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USSOCOM remembers lives lost on 9/11 and honors those who’ve since sacrificed
Although he has been a member of the USSOCOM Joint Color Guard team for a year, this was Spc. Andrew McKay’s first opportunity to take part in the presentation of colors during a 9/11 remembrance ceremony. 
McKay was nervous at first, but as he and his team marched the U.S. and USSOCOM flags toward the USSOCOM commander while hundreds of service members, families, friends, and international partners stood in silence, his anxiety gave way to pride.

By: By Staff Sgt. Jayson Price - 9/13/2015

  • Hundreds of U.S. Special Operations Command personnel, friends, family members, and international partners gather at the Special Operations Forces Memorial during a 9/11 remembrance ceremony, Sept. 11, 2015, on MacDill Air Force Base. Some of names etched on the walls inside of the SOF memorial compound are of the 469 SOF personnel who’ve lost their lives since the 2001 terrorist attacks. Photo by Tech Sgt. Angelita Lawrence).
  • Army Spc. Andrew McKay, member of the U.S. Special Operations Command Joint Color Guard team, participates in his first 9/11 remembrance ceremony, Sept. 11, 2015, at the Special Operations Forces Memorial on MacDill Air Force Base. The commander of USSOCOM, Army Gen. Joseph L. Votel, hosted the event as hundreds of USSOCOM personnel, friends, family members, and international partners, offered prayers and paid respect to all who have been affected by the 2001 terrorist attacks. Photo by Tech Sgt. Angelita Lawrence).

MACDILL AIR FORCE BASE, Fla. – Although he has been a member of the U.S. Special Operations Command Joint Color Guard team for a year, this was Spc. Andrew McKay’s first opportunity to take part in the presentation of colors during a 9/11 remembrance ceremony.

McKay was nervous at first, but as he and his team marched the U.S. and USSOCOM flags toward the USSOCOM commander while hundreds of service members, families, friends, and international partners stood in silence, his anxiety gave way to pride.

“I wish the people reading this article could see all the people out here in the hot Florida sun,” said McKay, “ … taking time out of their day to come together to remember and honor those we lost.”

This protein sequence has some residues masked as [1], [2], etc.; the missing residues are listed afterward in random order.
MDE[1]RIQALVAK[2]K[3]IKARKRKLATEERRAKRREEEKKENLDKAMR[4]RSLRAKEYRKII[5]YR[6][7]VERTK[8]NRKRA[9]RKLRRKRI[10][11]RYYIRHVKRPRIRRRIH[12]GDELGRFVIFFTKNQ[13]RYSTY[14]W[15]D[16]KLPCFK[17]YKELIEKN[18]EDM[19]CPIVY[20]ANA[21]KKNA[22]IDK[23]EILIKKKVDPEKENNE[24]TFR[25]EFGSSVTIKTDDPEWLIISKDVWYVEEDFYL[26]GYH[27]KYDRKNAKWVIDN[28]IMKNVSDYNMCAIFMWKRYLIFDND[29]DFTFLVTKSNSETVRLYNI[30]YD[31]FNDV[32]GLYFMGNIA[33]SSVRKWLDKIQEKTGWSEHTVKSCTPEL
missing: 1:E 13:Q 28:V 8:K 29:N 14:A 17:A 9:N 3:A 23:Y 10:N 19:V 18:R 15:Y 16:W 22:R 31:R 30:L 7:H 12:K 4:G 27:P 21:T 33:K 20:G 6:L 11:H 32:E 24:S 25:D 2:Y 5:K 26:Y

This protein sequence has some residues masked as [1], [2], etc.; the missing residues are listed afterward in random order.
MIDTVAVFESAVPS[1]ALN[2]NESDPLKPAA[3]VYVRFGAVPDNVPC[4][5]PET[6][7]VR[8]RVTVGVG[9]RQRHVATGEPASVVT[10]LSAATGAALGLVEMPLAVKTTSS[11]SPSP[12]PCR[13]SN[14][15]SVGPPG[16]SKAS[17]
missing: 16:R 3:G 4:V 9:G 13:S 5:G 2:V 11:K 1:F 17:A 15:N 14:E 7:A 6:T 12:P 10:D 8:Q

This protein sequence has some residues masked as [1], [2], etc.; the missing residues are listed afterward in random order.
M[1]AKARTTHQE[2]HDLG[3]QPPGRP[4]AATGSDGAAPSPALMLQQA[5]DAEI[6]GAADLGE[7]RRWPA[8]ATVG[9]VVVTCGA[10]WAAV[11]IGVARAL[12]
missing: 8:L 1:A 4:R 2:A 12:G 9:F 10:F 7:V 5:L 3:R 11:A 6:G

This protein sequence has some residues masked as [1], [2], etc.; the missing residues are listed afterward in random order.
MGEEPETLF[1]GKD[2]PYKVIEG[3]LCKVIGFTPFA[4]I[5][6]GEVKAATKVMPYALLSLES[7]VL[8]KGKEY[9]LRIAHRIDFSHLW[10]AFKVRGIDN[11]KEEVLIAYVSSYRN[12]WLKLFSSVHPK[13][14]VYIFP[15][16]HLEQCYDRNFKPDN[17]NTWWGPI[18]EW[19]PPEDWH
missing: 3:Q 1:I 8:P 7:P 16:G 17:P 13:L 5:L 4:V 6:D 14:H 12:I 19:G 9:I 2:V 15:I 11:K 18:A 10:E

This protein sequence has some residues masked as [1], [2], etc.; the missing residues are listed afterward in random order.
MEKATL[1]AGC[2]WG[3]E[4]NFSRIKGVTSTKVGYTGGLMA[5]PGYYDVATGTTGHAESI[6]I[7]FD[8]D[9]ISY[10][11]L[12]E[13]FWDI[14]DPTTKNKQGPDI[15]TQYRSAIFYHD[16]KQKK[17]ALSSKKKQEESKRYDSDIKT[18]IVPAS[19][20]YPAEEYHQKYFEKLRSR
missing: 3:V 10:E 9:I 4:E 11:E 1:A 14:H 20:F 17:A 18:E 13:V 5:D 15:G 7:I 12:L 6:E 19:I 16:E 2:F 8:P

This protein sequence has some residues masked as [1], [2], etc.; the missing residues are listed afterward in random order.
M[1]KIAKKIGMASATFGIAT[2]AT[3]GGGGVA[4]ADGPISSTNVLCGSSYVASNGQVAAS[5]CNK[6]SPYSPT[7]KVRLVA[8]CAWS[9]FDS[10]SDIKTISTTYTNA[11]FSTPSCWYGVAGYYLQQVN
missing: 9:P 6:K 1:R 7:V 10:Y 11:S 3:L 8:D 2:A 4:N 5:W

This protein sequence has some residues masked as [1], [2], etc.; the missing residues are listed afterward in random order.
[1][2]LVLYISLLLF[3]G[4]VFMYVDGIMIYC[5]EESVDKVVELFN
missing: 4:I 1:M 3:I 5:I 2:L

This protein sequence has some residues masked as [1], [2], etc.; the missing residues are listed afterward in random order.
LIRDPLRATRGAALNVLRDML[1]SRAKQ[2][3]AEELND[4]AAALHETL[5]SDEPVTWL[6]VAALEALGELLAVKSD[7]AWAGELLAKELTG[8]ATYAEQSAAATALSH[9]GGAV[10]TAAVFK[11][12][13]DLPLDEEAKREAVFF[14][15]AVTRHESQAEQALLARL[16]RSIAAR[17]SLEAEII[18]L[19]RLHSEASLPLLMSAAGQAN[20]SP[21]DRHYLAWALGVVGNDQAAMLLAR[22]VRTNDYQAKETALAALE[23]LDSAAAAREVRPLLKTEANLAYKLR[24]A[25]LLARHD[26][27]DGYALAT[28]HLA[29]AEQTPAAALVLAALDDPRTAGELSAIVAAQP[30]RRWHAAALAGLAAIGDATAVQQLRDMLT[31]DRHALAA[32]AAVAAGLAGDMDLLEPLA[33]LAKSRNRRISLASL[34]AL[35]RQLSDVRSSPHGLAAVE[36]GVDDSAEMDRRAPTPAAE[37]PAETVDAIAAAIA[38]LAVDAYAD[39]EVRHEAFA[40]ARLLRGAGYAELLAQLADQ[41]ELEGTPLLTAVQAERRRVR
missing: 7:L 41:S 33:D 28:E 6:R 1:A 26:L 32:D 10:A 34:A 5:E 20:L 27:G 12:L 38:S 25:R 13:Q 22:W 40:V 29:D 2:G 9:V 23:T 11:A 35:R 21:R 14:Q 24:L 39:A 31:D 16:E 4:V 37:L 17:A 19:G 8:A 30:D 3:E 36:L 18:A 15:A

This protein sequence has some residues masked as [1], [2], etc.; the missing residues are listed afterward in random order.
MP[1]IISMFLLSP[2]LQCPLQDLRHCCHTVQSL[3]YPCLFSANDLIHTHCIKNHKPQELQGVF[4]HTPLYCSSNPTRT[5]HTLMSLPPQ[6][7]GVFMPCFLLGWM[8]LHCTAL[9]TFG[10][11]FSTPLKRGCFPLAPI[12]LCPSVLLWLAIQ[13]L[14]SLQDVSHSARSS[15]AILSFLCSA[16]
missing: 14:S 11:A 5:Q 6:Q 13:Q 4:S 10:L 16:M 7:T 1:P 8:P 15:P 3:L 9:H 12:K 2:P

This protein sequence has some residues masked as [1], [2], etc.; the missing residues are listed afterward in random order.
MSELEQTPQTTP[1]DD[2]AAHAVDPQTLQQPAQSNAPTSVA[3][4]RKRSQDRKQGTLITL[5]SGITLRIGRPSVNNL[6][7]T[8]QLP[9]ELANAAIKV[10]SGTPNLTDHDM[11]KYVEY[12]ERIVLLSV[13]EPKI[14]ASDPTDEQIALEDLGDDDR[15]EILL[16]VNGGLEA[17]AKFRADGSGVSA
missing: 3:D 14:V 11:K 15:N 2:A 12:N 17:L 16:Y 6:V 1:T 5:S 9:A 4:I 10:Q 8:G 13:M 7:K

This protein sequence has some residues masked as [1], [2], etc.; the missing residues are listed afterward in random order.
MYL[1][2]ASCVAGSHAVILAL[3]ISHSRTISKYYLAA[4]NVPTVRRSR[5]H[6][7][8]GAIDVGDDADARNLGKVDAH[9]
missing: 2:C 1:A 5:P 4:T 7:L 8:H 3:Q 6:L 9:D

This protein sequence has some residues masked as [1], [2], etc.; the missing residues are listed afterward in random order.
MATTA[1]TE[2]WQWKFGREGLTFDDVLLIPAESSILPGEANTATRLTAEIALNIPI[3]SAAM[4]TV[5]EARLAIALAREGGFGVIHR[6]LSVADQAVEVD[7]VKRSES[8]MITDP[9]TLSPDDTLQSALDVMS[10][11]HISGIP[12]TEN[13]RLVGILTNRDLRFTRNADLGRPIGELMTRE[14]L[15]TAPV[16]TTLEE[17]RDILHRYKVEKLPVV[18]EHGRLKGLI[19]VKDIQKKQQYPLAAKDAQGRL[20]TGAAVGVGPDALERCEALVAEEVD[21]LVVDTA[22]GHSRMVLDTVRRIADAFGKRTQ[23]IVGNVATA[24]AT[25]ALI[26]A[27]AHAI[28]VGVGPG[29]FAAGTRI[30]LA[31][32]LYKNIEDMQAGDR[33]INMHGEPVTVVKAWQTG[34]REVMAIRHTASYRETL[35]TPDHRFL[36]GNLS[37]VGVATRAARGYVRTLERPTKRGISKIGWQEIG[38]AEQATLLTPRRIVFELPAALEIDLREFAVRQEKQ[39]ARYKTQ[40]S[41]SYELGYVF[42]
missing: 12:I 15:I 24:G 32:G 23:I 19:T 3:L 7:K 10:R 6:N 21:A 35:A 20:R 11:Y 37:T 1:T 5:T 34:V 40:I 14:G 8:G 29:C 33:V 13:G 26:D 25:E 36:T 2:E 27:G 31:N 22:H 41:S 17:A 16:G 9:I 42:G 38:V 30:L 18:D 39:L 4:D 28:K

Standing among the names of fallen Special Operations Forces personnel, Army Gen. Joseph L. Votel, USSOCOM commander, addressed the audience.

“Today, we remember the fallen, but we also remember their survivors; as the lives taken were mothers and fathers, sons and daughters, friends and co-workers,” Votel said.

As the sun continued to rise, Votel spoke of the 469 SOF men and women whose names are etched on the walls within the SOF Memorial compound killed since the 2001 terrorist attacks.

“To the families of our military service members, the devastating images of 9/11 serve as a reminder that our homeland is vulnerable and freedom often comes at a cost,” said Votel. “The cost is often borne by our loved ones.”


The attacks led many to ask themselves how they could help their country.

“They left well-paying jobs and promising careers to deploy and serve where needed – their sacrifices live on in our memories and in our hearts; many members of the 9/11 generation have visible scars,” Votel said.

More than two thousand SOF personnel have been wounded since the 2001 attacks, Votel said, however, many more bear invisible scars, and we must not forget.

On this note, Votel added, some members of the 9/11 generation continue their fight long after they’ve returned from deployment and those warriors and their families should be supported at every opportunity.

“We must continue to defend our nation, assist our partners, remain vigilant, and vow never to let an attack on our homeland and our citizens happen again,” the commander said. “This day also provides an opportunity to remember how we felt in the days and weeks after those attacks, the feeling of pride that comes with having lost so much … then having the courage to rise to the task at hand.”


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